In honor of National Acorn Squash Day ( who knew!) here is one of our favorites!
Eastern View: Acorn Squash is a nourishing, grounding vegetable whose sweetness can be the centerpiece of any hearty meal. As the sweet taste is almost always cold, be sure to warm your acorn squash with mild spices like cinnamon and nutmeg, or more savory options like black pepper.
Many squashes are somewhat difficult to digest, while acorn squash is only a mild digestive challenge. These spices will enhance the digestibility of acorn squash.
The orange color of acorn squash is a sign of high beta-carotene, which is a liver tonic and good for eyes.
Western View: Acorn squash is a small variety of winter squash named for its resemblance to a large acorn. Like its close cousin’s butternut squash and spaghetti squash, acorn squash is more nutrient-dense than all types of summer squash. Acorn squash is rich in vitamins, minerals, dietary fiber, and antioxidant compounds. A diet with a high intake of the nutrients provided by acorn squash may decrease the risk of a number of serious medical conditions.
Acorn squash contains vitamin A, niacin, folate, thiamine and vitamin B-6, but it is an especially good source of vitamin C. A 1/2-cup serving of cooked, cubed acorn squash provides approximately 20 percent of the recommended daily allowance of vitamin C for healthy adults following a 2,000-calorie diet. Adequate vitamin C intake promotes the health of the immune and skeletal systems and may help prevent hypertension, heart disease, cancer, and osteoarthritis.
Each 1/2-cup serving of acorn squash contains 13 percent of the recommended daily allowance of potassium and 11 percent of the RDA of magnesium. As both a mineral and an electrolyte, potassium plays a vital role in muscle contraction and in maintaining the body’s water balance. Magnesium regulates potassium levels, strengthens bones and teeth and aids in proper energy metabolism. Regularly eating potassium- and magnesium-rich foods like acorn squash can lessen your chance of stroke, osteoporosis, depression, and diabetes. Acorn squash also contains small amounts of iron, calcium, zinc, and phosphorus.
The American Dietetic Association lists winter squash as one of the best sources of the antioxidant beta carotene. Antioxidants are compounds that can prevent cellular and DNA damage by inhibiting the activity of unstable free radicals. A high intake of antioxidant-rich foods is linked to a lower risk of cancer, neurological disorders, cardiovascular disease, and diabetes. Beta-carotene is a carotenoid that may specifically support eye health and prevent the development of age-related macular degeneration.
Acorn squash provides 5 grams of dietary fiber in every 1/2-cup serving, an amount that fulfills 18 percent of the recommended daily intake of fiber. The majority of acorn squash’s fiber is soluble fiber. According to Mayoclinic.com, this type of fiber helps regulate blood levels of both glucose and cholesterol.
Slice peppers. Mince garlic. Clean and quarter mushrooms.
- 2 acorn squash
- 2 tablespoons olive oil
- 1 ½ teaspoons kosher salt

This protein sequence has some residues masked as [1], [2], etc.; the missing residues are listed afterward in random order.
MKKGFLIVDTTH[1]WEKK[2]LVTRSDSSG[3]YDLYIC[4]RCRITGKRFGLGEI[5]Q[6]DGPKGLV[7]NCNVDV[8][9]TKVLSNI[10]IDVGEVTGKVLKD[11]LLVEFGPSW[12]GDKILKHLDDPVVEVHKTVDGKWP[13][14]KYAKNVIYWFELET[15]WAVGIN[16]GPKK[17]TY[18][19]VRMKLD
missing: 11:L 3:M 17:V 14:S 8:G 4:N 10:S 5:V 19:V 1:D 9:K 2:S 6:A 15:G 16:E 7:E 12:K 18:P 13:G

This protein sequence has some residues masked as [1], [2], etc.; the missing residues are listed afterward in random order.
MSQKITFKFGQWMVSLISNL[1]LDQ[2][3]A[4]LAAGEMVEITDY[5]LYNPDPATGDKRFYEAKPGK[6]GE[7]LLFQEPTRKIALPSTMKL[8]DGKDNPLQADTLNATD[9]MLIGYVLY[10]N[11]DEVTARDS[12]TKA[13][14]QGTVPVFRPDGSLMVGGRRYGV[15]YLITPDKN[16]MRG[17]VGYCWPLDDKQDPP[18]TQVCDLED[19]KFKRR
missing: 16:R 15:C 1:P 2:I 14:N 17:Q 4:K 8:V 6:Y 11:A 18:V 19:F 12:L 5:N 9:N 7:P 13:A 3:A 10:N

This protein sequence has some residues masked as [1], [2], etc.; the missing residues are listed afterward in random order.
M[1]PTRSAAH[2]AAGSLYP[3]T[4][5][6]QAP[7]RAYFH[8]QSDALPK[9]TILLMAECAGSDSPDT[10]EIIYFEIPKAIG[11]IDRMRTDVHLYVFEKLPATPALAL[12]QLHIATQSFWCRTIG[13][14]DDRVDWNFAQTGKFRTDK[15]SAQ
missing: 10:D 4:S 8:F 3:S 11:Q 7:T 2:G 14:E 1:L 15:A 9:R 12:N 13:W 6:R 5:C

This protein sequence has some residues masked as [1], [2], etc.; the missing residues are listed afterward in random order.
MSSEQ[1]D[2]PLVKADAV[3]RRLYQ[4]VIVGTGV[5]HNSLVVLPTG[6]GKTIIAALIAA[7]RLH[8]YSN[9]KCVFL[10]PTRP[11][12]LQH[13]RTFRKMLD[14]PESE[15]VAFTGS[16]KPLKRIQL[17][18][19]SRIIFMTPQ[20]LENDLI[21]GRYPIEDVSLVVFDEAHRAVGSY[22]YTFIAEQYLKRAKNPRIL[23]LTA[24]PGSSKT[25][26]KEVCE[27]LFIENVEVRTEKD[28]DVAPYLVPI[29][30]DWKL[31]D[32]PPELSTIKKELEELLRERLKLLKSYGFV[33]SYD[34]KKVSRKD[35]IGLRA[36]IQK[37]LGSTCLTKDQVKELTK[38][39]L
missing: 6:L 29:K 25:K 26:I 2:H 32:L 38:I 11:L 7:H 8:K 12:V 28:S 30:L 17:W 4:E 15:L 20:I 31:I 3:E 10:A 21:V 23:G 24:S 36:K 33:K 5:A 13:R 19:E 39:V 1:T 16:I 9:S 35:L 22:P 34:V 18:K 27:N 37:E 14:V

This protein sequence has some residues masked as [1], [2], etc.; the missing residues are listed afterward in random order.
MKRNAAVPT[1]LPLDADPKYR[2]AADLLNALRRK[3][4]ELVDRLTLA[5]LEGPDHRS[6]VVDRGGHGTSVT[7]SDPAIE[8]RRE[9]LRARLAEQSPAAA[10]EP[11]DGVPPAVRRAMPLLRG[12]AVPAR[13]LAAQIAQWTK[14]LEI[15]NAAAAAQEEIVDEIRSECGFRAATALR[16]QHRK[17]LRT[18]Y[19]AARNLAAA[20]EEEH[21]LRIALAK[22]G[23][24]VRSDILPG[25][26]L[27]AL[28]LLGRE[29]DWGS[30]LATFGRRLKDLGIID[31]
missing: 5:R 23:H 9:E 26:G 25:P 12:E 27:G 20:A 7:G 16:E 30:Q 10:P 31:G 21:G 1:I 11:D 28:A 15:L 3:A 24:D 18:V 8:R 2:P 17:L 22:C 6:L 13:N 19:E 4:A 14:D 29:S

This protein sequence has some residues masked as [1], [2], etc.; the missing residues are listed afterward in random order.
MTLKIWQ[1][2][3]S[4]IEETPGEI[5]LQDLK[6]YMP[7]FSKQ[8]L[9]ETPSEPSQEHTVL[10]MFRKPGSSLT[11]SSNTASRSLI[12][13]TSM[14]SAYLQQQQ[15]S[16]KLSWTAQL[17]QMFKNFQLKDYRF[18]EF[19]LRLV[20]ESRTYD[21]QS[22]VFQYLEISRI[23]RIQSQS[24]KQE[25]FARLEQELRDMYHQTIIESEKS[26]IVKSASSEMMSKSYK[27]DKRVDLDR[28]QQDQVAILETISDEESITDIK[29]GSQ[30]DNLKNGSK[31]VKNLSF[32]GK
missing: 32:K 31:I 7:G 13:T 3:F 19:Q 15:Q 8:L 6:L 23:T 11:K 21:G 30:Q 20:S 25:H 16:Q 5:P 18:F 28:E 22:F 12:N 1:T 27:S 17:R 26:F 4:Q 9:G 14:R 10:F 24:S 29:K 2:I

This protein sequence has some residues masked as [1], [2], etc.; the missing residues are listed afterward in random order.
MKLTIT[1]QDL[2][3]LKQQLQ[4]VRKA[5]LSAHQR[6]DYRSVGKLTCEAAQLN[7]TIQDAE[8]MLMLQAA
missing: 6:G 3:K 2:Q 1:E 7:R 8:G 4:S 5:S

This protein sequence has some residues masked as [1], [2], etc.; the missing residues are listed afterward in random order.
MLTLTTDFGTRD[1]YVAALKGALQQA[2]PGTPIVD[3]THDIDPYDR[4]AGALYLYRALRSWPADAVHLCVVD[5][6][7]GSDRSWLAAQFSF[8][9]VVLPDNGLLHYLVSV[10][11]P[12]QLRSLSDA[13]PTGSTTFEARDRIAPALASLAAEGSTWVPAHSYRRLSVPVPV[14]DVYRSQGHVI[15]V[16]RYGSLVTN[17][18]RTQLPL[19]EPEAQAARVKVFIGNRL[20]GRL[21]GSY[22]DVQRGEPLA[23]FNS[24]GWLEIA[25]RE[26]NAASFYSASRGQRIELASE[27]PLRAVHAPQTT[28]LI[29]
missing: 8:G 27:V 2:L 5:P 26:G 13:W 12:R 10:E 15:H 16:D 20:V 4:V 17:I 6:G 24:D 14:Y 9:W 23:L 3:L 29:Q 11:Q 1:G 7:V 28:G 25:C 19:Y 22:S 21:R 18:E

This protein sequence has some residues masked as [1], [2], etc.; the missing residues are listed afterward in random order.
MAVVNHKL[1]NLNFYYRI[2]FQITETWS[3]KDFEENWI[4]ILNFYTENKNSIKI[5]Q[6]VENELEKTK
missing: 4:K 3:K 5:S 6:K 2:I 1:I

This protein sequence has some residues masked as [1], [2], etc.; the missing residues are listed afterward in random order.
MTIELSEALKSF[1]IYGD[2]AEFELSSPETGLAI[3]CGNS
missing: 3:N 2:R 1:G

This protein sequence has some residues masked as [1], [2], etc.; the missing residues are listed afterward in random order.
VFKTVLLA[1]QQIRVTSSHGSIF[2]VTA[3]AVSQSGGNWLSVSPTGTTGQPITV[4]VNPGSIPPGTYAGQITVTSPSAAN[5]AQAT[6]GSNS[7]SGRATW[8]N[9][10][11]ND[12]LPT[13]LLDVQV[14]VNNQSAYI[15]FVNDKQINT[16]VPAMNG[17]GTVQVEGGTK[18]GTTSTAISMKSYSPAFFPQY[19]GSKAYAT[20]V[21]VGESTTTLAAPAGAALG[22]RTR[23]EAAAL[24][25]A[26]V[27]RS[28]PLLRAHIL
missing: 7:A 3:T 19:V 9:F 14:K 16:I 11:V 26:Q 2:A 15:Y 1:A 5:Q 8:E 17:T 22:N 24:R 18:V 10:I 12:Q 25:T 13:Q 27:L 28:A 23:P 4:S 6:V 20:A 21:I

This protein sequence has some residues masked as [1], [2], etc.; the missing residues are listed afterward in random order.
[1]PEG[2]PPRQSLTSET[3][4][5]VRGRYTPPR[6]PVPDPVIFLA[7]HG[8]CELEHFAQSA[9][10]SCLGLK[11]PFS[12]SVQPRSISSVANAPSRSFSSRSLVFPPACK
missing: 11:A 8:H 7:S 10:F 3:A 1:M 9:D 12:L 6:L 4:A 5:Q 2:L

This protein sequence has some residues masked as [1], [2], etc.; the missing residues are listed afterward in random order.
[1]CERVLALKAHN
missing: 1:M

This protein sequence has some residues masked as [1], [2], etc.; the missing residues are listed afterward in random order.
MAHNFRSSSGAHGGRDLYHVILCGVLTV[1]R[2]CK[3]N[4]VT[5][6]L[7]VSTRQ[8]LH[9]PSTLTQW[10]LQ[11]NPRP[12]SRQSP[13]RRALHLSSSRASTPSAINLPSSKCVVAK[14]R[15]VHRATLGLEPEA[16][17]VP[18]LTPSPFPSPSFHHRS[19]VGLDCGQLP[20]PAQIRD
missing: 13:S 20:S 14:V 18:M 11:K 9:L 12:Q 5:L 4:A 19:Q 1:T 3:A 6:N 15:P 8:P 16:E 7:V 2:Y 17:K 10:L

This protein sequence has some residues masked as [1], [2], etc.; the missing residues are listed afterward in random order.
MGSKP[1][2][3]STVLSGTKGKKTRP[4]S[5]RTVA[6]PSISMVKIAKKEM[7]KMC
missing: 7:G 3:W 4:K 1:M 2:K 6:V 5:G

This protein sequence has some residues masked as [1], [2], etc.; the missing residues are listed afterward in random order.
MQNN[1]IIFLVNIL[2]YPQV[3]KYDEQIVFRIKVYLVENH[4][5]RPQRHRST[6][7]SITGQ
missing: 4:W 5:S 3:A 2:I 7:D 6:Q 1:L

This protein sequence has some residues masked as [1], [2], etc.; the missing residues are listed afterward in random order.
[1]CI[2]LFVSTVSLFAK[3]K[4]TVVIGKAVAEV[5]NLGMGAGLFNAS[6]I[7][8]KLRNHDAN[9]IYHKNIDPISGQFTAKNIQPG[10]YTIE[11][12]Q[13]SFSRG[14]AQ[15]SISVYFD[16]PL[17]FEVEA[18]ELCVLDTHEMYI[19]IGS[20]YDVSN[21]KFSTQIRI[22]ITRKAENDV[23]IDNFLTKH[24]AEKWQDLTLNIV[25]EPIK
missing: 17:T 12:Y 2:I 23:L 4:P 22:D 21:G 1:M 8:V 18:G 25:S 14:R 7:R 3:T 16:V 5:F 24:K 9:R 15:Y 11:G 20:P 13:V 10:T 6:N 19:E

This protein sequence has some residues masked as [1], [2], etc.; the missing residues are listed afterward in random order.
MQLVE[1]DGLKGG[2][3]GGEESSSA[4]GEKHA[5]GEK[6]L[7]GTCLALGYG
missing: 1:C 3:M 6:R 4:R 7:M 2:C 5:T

- 1 teaspoon freshly cracked black pepper
- 2 tablespoons ghee
- 1 cup 1/4-inch-sliced sweet onion
- 1 red bell pepper, seeded and sliced in 1/4-inch julienne
- 1 yellow bell pepper, seeded and sliced in 1/4-inch julienne
- kosher salt and freshly ground pepper
- 2 cups cremini mushrooms, cleaned and quartered
- 2 cloves garlic, minced
- 4 ounces crumbled goat cheese
- 2 tablespoons chopped fresh Italian parsley, for garnish, optional
Serving Size: 4
Prep Time: 20 minutes
Cook Time: 50 minutes
Preheat the oven to 375 degrees F. Trim the tops and bottoms off the squash. Cut in half horizontally so the cut-ends will keep the pieces flat. Clean the inside of the squash. Separate the seeds from the membranes and rinse well. Dry the seeds with a paper towel and set aside.
Place the squash cut-side up on a baking sheet, drizzle with the olive oil and sprinkle with 1 teaspoon of the salt and pepper. Place the seeds on a separate baking sheet or foil. Roast the squash 30 minutes. Roast the seeds at the same time, checking and moving them around after 10 minutes and again after 20 minutes. Sprinkle the seeds with the remaining salt, and set aside with the squash.
Set a large saute pan over high heat and add the ghee. When melted, add onions, peppers, sprinkle with salt and pepper and gently toss to combine. Add the mushrooms and cook, 3 to 4 minutes. Add the garlic and toss to combine. Saute 2 to 4 minutes longer, and adjust the seasoning with salt and pepper.
Preheat the broiler to low. Fill the roasted acorn squash halves with the filling. Sprinkle the crumbled goat cheese over the top, then top with the roasted squash seeds. Broil just until the cheese is warm. Garnish with a small amount of Italian parsley, if using, and serve.
IF YOU ARE SHARING WITH A
Pitta | Substitute cilantro for parsley.
Kapha | Use cauliflower instead of acorn squash.
Vata | Enjoy as is.
Vata/Kapha | No substitutions needed.
Pitta/Kapha | Switch out the parsley for cilantro.
There’s no one size fits all for what you should eat. If you would like to talk with me about what is the right diet for you, sign up for a complimentary consultation. Just click on the link to my online calendar to find a good time that works for you.